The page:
In our case, the amended will that was documented on the website (and in the file we ordered via mail) was fraudulent and falsified, which created a LOT of legal obstacles for everyone involved. 

The story gets VERY LONG and COMPLICATED from here, but here is a summary. 

1. We found out that in Florida you have 90 days to challenge the probate petition and the will (NOTE: YOU DO NOT WANT TO WAIT 90 DAYS, YOU WANT TO BEGIN THE CHALLENGE WITHIN 30 IF POSSIBLE). In Florida creditors also have 90 days to file a claim against the estate. Our goal was to have the original petition (by the lady) rescinded so we could file a new petition. Challenging the petition is different than challenging the will or the estate, we were challenging the petition. 

2. Legal representation is a MUST HAVE in a case when you challenge a petition or 

challenging a fraudulent petition. The original petition has “squatters rights”, you have to prove they acted unjustly (against the law). This can get expensive for all parties. 

3. Once the court (judge) makes a ruling the process starts all over again. In our case the original petition was voluntarily withdrawn AFTER the judge (and district attorney) threatened the lady with criminal action. The original petition was withdrawn and our family (my uncle) filed a new petition. 

4. The estate was held in probate for nearly two years. Once again, challenging the petition 

is different than challenging a will or the estate. Once we filed the new petition, we had two long years of settling the estate, mostly because the lady and others were challenging the distribution of the estate. 

5. Right after my uncle passed, his property was “looted”. During one of our first trips to 

Florida, we discovered that a handgun, all his tools (from garage), TV and a few other valuables were missing. 

Our family was able to hold it together and make it through this experience, it made us feel frustrated and anxious, the estate was held up for two years. In our case, luckily my uncle in North Carolina was able to fund the estate (i.e. pay bills and legal fees) for two years with the understanding and hope that once the estate was settled he would be reimbursed, which he was. That said, all the additional expenses over those two years needlessly decreased the assets that were distributed to the beneficiaries.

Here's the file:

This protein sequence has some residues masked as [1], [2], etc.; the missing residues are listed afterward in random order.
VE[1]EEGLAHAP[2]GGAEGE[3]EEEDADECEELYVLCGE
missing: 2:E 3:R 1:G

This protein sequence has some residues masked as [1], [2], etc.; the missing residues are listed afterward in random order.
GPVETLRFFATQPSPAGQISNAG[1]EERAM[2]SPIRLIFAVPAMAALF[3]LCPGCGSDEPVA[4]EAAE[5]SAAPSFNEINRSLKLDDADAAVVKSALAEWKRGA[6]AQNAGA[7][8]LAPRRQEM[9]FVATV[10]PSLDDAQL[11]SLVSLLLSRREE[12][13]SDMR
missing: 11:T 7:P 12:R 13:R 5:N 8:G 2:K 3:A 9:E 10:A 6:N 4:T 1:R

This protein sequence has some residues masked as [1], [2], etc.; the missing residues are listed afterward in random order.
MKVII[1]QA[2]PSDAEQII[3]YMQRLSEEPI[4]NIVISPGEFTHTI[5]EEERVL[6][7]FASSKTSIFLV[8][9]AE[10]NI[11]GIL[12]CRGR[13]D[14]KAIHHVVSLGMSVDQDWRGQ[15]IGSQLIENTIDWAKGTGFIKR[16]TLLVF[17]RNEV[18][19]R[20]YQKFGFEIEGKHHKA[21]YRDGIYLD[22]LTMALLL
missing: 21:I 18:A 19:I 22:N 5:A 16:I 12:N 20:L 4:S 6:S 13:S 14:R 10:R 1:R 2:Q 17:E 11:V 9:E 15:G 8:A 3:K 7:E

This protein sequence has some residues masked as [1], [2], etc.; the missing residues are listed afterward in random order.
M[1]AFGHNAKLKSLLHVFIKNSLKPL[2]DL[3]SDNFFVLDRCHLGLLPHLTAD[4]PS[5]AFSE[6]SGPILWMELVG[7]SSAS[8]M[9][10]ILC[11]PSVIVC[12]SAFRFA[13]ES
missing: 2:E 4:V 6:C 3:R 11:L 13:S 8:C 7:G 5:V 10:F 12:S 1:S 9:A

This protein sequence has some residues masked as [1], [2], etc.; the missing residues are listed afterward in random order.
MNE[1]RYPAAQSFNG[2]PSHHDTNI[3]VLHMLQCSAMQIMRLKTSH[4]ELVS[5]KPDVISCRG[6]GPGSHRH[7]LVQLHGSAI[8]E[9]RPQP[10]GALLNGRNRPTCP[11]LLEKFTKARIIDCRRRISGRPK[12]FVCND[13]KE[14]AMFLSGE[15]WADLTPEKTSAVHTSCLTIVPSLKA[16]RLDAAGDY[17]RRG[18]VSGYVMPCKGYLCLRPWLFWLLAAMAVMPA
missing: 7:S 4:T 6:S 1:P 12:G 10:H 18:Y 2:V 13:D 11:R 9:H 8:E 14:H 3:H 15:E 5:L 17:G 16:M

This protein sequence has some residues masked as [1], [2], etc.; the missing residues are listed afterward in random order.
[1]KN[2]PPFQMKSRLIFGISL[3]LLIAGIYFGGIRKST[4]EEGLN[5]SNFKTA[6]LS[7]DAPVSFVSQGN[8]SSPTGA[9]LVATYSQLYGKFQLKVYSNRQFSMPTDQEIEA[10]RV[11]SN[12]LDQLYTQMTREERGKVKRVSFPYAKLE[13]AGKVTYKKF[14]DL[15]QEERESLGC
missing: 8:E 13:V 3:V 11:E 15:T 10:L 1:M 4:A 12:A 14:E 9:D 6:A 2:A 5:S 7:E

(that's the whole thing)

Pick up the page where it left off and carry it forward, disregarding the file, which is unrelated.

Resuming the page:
6 THINGS RECOMMENDATIONS & THINGS TO KNOW ABOUT ESTATES & PROBATE

  • When creating or amending a will, if at all possible assign an executor (administrator). This person should be very trusted by family, friends and everyone involved.
  • In the case where no executor has been assigned in the will, the court will assign the executor. Please note, the executor may be someone other than the person who filed the petition.
  • IF YOU HAVE FAMILY MEMBERS OUT OF STATE – States have different deadlines for probate milestones (i.e. when beneficiaries must be notified, how long creditors have to make a claim, etc.) For most states, you can plan on 3 months (4 months in Michigan) for the court to capture and document the beneficiaries and all claims against the estate. If you have parents, grandparents or even children out of state, make sure you have end-of-life conversations (i.e. be able to locate the will, know where all applicable insurance policies are located, etc.)
  • After all required notifications are satisfied (beneficiaries, creditors, etc.), the case is then ready to go in front of the probate judge. This will take another 90 days and can include many hearings. In a perfect case without many challenges and a well written will, the probate will be settled in as few as 90 days however in complex cases probate may go on for years. Of course, paying all applicable taxes is required to settle the estate.
  • MICHIGAN PROBATE – Here is a nice article from Nolo (CLICK HERE) that explains the Michigan probate process. The article claims that the average probate case will take 7-12 months in Michigan. The process is the same, but deadlines and milestones are different (i.e. creditors have 4 months to file a claim, which explains the extra month of average time in Michigan).
  • IMPORTANT – When someone passes and there is an estate at stake, does not matter the size of the state, secure the property AS QUICKLY AS POSSIBLE. Human nature and instincts kick in, even some of the closest family members will begin to feel entitled and start to loot the property. If the deceased is remotely located, hire a property manager to secure the estate. You can call the local police and ask how them for recommendations.

NOTE: Had our family (and me) known then what we know now, we would made sure to have a conversation with my uncle about some kind of lower face value and low cost life insurance or Final Expense policy to cover some of the expenses during the LENGTHY probate process.

Not all families have the resources, or family members like my uncle, to sustain an estate for two years waiting for that estate to be settled and distributed. Heck, many families may not have the resources to sustain an estate for an average probate of 6 months. 

If you and/or your spouse have a sizable estate, it’s highly recommended that you speak with a trusted financial planner to help you find the best recipe and balance for managing the estate at end-of-life. The recipe and balance should consist of estate planning, assets, wills, bank accounts (liquid cash), trusts and insurance. 

Insurance will solve problems and pain during the probate process, insurance is non-taxable and will provide a source of funding to sustain your family and the estate during the long probate process. Insurance will also prevent depletion of assets and cash in the estate, making the administration of the estate easier (and less costly in terms of both time and money.